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Key management tips for June on sheep farms

Key management tips for June on sheep farms

Teagasc Sheep Specialist, Ciaran Lynch provides some key advice on grassland management, blowfly control measures, plans for weaning and shearing for the month of June.

Grassland management

Grass demand has been increasing. By June, most March-born lambs will be eating 1.0-1.2kg DM per day, and competing with ewes for the best pasture.

Aim for a pre-grazing yield of 1,250-1,500kg DM/ha, or 7-9cm, grazing to a residual of 4.5cm. Target a short residency period during June, e.g., three to four days per paddock. Achieve this by reducing grazing area with temporary divisions, increasing grazing group size, or including cattle.

Depending on demand, fertiliser applications should continue in June, with a guideline of a further 12-18kg/ha (10-15 units/ac). Split applications may be wise depending on stocking rate.

Many farms had to graze silage late on, and harvest has been delayed, which may impact on silage quality. Plan to cut about six to seven weeks after closing up, with a suitable level of fertiliser.

Are blowfly control measures in place?

Implement protective measures in time, before blowfly strike occurs. Having these in place early will help reduce the fly population on your farm and the risk for later in the season. Be aware of how different products work, the period of cover they provide and withdrawal date, especially when treating forward lambs. Ewes will need to be treated in a timely manner post shearing. Correct application procedure is essential to product efficacy.

Teagasc Sheep Specialist, Damian Costello joined Ciaran Lynch on a recent episode of the OviCast podcast, where he provided key information on blowfly control.

Listen in below:

Plans for weaning

It’s time to start planning for where the freshly-weaned lambs and ewes will be grazed. Having access to bare paddock for ewes and high-quality grass for lambs will require some planning. Keep on top of health issues by having treatments in place for internal and external parasites, and lameness. Do your vaccinations, and have mineral supplementation (where needed) up to date prior to weaning to reduce any setbacks.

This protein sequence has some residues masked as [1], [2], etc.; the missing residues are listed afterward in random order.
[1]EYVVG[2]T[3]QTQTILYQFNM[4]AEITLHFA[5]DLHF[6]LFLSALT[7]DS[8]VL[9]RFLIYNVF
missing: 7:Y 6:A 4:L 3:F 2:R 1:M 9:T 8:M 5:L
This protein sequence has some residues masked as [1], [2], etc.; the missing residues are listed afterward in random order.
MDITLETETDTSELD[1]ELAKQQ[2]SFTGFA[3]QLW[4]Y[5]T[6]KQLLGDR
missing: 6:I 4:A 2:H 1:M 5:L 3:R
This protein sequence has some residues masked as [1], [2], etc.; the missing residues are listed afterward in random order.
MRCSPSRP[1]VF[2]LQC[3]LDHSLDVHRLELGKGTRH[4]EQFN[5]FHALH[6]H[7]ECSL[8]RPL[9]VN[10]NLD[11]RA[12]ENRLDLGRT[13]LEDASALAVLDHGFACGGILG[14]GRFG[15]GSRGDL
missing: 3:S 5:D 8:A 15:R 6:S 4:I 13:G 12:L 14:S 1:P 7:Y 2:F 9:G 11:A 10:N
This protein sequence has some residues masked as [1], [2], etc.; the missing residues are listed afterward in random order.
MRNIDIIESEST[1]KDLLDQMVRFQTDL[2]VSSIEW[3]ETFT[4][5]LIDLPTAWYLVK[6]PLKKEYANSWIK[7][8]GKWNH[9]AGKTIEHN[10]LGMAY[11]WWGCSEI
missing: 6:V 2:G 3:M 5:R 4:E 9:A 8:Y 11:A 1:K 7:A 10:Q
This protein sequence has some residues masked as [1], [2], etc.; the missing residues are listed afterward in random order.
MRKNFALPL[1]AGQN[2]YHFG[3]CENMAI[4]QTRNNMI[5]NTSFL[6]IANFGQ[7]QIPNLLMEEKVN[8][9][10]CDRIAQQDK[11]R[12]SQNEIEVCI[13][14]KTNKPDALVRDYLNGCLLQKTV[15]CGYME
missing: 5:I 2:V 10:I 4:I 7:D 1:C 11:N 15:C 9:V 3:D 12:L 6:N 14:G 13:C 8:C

Most flocks should aim to have their lambs weaned by 14 weeks of age. In certain cases, weaning lambs earlier, i.e., from 10 to 12 weeks of age, is a useful management tool. This is particularly helpful with yearling ewes or thin ewes to allow them extra time to recover condition. It also has the potential to benefit farms in areas prone to drought to reduce overall feed demand earlier and enable them to prioritise grazing for weaned lambs.


Having some preparation in place before shearing will make the process easier on all involved and help improve the quality of the wool harvested. Here are some areas to consider.

  1. Sheep must be dry for shearing. Where necessary, house on slats or on bedding that has accumulated over a winter, as opposed to bedding on fresh straw, as it will get stuck in the fleece.
  2. Fast beforehand and separate lambs from ewes before shearing.
  3. Remove dags.
  4. Ensure there is no straw or shavings in the holding pen, as this can stick to the fleece and more than halve returns.
  5. Keep coloured fleeces separate when packing.

Jayne Harkness-Bones, Depot Manager with Ulster Wool, joined Ciaran on this week’s OviCast to discuss the factors that influence the quality of wool, the challenges in the marketplace in recent years and what happens to the wool from purchase until it reaches market.

Listen in below:

This article first appeared in the Teagasc Sheep Advisory Newsletter for June. Access the full publication here.